The pitch clock, the runner’s lane, and other rules will be changed by MLB in 2024.

The pitch clock, the runner’s lane, and other rules will be changed by MLB in 2024.

The MLB announced Thursday that the competition a committee voted to accept several rule changes for 2024.

As a result of these changes, the pitch clock now only runs for 18 seconds instead of 20 seconds when there are more men on base.

If there are no runners on base, nothing will change; pitchers will still have 15 seconds to start their throw. The league says that the usual delivery started with 7.3 seconds left on the 20-second time in 2023.

Next season, there will also be a bigger path for runners to get to first base. In the past, batters had run in the dirt area between the foul line as well as the 3-foot line in order to stay out of trouble for interference.

The lane will go all the way to the edge of what will be infield grass in 2024. In most parks, there will be 18 to 24 inches of room between the line of foul play and the infield grass. There may be some fields that are harder to update.

Thursday, the joint tournament committee decided to allow the runner’s lane to be made wider so that it includes the dirt between the line of fouls and the infield grass.

The committee also decided to cut the pitch clock by two seconds when there were runners upon base and to cut the number of mound visits by one. These and other small changes were made to speed up the game even more.

The group agreed to changes to the pace of play that will help make up for the seven minutes of lost average nine-inning game time by September 2023 compared to the average the month of April game length.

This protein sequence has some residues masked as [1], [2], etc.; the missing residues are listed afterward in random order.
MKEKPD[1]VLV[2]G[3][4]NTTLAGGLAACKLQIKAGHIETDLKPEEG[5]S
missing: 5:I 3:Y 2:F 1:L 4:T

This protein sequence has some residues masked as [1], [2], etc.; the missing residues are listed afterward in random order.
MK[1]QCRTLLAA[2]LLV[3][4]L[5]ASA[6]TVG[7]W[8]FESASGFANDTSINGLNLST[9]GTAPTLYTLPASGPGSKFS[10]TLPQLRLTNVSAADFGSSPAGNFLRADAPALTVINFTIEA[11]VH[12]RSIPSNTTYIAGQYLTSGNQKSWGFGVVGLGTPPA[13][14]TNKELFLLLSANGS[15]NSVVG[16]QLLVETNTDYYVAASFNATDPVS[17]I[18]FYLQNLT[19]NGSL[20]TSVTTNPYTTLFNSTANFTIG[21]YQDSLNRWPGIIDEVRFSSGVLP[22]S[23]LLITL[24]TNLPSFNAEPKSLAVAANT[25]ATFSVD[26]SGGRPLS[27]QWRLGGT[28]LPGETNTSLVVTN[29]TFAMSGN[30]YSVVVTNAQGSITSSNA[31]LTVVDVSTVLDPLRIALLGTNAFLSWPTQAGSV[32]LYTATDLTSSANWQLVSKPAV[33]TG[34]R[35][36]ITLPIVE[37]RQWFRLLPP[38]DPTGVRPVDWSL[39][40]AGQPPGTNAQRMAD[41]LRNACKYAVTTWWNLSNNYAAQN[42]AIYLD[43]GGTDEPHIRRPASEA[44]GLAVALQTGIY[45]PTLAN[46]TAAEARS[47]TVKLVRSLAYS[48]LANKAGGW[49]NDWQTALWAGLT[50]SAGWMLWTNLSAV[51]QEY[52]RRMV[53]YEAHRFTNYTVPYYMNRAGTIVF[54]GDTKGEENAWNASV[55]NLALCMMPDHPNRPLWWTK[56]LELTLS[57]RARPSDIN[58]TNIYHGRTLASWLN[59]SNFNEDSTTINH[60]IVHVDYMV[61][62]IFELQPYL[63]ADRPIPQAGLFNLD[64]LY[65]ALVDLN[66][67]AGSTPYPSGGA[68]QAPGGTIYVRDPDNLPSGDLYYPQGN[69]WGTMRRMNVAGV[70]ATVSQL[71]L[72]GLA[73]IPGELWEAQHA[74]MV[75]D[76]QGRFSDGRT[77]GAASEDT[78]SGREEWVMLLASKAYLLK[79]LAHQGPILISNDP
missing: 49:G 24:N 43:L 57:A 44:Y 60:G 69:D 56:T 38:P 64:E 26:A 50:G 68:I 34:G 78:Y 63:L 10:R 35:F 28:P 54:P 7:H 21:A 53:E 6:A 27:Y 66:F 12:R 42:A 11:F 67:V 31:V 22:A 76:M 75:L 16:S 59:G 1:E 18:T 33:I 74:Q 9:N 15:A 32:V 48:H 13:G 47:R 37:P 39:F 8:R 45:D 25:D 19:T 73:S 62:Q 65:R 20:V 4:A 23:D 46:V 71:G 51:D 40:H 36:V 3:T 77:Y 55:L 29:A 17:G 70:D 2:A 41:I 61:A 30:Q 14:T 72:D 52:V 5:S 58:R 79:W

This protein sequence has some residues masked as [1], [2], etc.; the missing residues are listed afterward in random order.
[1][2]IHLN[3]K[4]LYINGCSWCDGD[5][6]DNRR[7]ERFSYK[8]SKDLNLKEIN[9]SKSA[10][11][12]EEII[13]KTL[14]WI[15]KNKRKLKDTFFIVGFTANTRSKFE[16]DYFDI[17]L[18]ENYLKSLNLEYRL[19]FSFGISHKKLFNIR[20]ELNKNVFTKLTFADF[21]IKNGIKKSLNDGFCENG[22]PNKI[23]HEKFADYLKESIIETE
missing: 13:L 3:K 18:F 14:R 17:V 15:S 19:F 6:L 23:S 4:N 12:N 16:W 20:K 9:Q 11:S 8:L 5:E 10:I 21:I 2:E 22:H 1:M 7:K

The committee agreed on a rule that would make it harder for fielders to block bases other than home plate.

It was put on the table for further talk this offseason. The players recommended that this problem be brought up to the Competition Committee, and in the Arizona Fall League, a rule was tried out.

Right-handed batters should like the change to the runner’s lane the most because they now have a straight path to first base.

As required by MLB Rule 5.09 (a)(11), hitters used to have to run the last half of the distance from home plate to first base between the foul line along with a three-foot line drawn on the right side of the dirt.

This runner’s lane will still be marked with chalk under the new rule so that runners don’t go too far into illegal territory on plays where the ball is in foul territory, like dropped third strikes.

The runner no longer has to be in the area of fouls (to the right of the foul line). As long as both feet stay on the dirt road between home and first, the rule says the runner is in compliance.

Trea Turner of the Nationals was called out for interfering in Game 6 of the 2019 World Series for running to the opposite side of the foul line on a crucial play. This was a famous example of how the old runner’s lane rule was interpreted.

Now, the dirt area to the left of the foul territory will be part of the runner’s path. Right-handed batters may be able to hit infield ground balls a little better because they won’t have to hit them as far.

Because of these numbers, the joint competition committee agreed to cut the pitch clock from 20 seconds with 18 seconds when there were men on base.

If there are no men on base, the clock will stay on for 15 seconds. In all cases, pitchers can step off and start the clock over up to twice per plate appearance without getting in trouble.

It’s not likely that the decrease will have a big effect on violations, since pitchers started their pitches in 2023 with a median of 7.3 seconds left on the 20-second clock.

In 2023, the last month of the Triple-A season used a uniform 17-second clock, but the rate of violations with runners on base did not go up.

The Joint Competition Committee, which was set up as part of the Collective Bargaining Agreement between Major League Baseball and the MLB Players Association, made the batter’s running lane wider in 2022 by adding the dirt between the foul line and the grass.

Runners used to have to stay on the ground between the foul line and a three-foot area to the right of the foul line, or they could be called for interference.

Running backs can now be on the left side of the foul line for as long as both feet stay on the ground.